The Ascension Ball (66/141)

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The wait through traffic to arrive at the palace had never seemed so brief. All too soon, Nik handed his guest down from the carriage and onto wide marble steps. The steps led to gigantic double doors three stories high, open to welcome the steady influx of guests.

They were not announced on entrance – it would take all night to let everyone in if the time were taken to announce each new arrival in turn. Attendants in the royal livery of gold and sky blue took their invitation and the two continued into Dawnfell Palace’s grand petitioner’s hall. It had an arched ceiling higher than the great doors; a dozen massive gaslit crystal chandeliers illuminated the criss-crossing scrollwork chased across the ceiling and between the floor-to-ceiling windows of the enormous chamber. The granite floor was polished mirror-bright to reflect the guests in all their Ascension finery, a glittering sea of glossy exotic fabrics, imported lace, and jewels. A multi-tiered fountain served as centerpiece for the room, engineered of nymphs holding porcelain vases that poured bubbling golden champagne into the overflowing trays of mermaids posed as if swimming below. Waitstaff milled among the guests with trays of filled glasses and canapes.

Nik was impressed by Miss Vasilver’s composure in the face of the most extravagant spectacle Newlant offered: her eyes swept over the room to take it in without staring at anyone or anything, her expression calm. “How did they celebrate Ascension in Southern Vandu, miss?” he asked her.

“Mm? Oh, they didn’t.”

He blinked. “They didn’t?”

“Not in the same way. They have a restrained holy day called imsharu, ‘the Arrival’, in late summer. Their religion holds that Paradise itself rescued us from the Abandoned World. Paradise – the world itself – is like a god to them. They’re one of the people who think that Blessings come from that mountain pool I told you about it – to them it’s another god, Paradise’s husband, who helps her care for her adopted children by granting power to the Blessed. They think the Blessed are demigods of a sort. Their major holidays are the equinoxes and the solstices, when they celebrate different facets of Paradise. Imsharu is a quiet day of thanks, with meditative services and no lavish ceremonies or parties. The Savior himself is a minor figure in their mythology, a prophet and one of the first Blessed, nothing more.”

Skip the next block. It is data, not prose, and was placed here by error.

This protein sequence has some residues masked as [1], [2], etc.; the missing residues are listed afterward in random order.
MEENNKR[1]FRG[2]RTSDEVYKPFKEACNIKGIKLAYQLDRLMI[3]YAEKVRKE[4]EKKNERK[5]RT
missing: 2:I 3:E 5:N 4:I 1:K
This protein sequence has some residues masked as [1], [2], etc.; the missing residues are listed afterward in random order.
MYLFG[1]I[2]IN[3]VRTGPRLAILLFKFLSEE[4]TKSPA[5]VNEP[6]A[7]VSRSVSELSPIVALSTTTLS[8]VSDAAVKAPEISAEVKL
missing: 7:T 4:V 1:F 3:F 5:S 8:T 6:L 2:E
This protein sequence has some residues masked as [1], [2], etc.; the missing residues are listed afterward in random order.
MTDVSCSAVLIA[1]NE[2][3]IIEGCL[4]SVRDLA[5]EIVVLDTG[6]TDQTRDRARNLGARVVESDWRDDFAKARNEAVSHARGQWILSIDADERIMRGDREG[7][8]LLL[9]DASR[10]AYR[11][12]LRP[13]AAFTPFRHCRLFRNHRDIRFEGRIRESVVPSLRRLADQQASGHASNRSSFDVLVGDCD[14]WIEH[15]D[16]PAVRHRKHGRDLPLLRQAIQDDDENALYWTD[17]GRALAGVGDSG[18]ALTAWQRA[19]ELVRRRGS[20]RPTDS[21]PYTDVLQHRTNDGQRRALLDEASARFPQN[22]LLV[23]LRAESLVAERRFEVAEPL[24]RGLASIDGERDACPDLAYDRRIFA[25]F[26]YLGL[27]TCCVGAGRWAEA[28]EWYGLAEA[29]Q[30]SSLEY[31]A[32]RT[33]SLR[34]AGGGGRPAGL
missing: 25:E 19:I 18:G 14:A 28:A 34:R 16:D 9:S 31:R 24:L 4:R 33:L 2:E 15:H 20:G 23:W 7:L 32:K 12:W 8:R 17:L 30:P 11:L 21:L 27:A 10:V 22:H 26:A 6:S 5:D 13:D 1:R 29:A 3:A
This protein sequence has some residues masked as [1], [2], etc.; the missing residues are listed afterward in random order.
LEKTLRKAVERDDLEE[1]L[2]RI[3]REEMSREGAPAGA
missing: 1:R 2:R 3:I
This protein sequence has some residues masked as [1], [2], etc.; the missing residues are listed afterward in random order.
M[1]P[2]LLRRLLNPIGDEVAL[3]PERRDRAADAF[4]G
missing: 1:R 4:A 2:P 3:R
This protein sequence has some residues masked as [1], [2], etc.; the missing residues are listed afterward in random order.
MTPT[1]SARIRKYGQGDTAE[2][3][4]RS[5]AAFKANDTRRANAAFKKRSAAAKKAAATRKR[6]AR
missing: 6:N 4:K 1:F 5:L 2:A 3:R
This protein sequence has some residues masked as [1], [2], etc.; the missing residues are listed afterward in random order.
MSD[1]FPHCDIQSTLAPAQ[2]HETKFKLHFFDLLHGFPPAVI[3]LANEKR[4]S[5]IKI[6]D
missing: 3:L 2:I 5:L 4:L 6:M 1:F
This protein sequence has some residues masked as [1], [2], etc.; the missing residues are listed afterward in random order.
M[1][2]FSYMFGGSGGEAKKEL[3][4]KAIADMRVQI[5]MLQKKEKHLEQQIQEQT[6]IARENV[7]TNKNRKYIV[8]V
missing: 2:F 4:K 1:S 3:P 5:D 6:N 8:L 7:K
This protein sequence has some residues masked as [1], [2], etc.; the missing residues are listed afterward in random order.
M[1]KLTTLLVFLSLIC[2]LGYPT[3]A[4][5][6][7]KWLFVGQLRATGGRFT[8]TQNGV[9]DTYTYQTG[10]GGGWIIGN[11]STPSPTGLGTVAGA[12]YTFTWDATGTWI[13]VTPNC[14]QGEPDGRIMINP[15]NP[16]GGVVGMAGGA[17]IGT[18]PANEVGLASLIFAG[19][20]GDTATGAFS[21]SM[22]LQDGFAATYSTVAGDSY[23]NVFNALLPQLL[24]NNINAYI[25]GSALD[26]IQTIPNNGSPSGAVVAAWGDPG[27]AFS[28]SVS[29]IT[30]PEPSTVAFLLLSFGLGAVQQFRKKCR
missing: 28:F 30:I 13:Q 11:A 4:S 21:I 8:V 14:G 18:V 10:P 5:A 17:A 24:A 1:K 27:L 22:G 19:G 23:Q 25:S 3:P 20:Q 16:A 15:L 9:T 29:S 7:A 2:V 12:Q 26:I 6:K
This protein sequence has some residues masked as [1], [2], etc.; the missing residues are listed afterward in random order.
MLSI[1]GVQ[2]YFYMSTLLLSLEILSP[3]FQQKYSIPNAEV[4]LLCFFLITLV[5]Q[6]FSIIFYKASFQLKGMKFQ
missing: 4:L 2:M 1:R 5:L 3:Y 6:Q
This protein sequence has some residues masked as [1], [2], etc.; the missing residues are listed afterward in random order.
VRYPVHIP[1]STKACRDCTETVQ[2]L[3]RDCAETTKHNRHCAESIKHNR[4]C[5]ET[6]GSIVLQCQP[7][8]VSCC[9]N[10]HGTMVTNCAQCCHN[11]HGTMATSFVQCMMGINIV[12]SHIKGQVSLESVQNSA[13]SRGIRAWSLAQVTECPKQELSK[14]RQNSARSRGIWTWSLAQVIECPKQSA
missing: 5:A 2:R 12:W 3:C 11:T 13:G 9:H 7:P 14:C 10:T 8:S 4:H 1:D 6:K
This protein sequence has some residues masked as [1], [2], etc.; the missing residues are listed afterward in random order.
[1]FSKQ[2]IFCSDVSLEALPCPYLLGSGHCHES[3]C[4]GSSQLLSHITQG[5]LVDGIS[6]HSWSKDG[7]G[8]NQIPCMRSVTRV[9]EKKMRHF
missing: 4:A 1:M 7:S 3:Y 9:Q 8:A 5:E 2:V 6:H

Nik gritted his teeth. “The rescuer of all mankind and he’s a—” He cut himself off as Lady Beatrice called out to him in greeting and drifted over on the arm of her husband. For a moment, he’d forgotten they were no longer in private.

As if sharing his thoughts, Miss Vasilver murmured, “I need to stop mentioning the things on my list now, don’t I?”

He flashed her a quick smile and put his hand over hers where it rested in the crook of his arm. Why couldn’t the carriage ride have lasted another hour? I should have told the greatcats to walk slower.   

Then Lady Beatrice and her husband were upon them and they exchanged pleasantries and introductions between Miss Vasilver and – Mr. Carson, it turned out; Nik had completely forgotten the man’s name. They were a stout, well-dressed pair in their thirties. A massive necklace dripping with emeralds encircled Lady Beatrice’s plump throat, while the gold and onyx chain of a mind healer crossed an admirably ample bosom. Her dress was a concoction of green satin and gold beads. She wore elegant wrist gloves in matching green, but slipped off one glove to offer her bare hand to Nik. Nik reciprocated the gesture, removing his own glove to take her hand and kiss it. Lady Beatrice’s mind looked as he remembered it: no sign of demons, no unhealed traumas, no malformations in the shape. He squeezed her fingers slightly as he straightened from his bow, and felt her do the same before releasing his hand. He put his glove back on to shake Carson’s hand.

As they shook hands, Carson said to Nik, “Been a busy week for you, eh, m’boy?”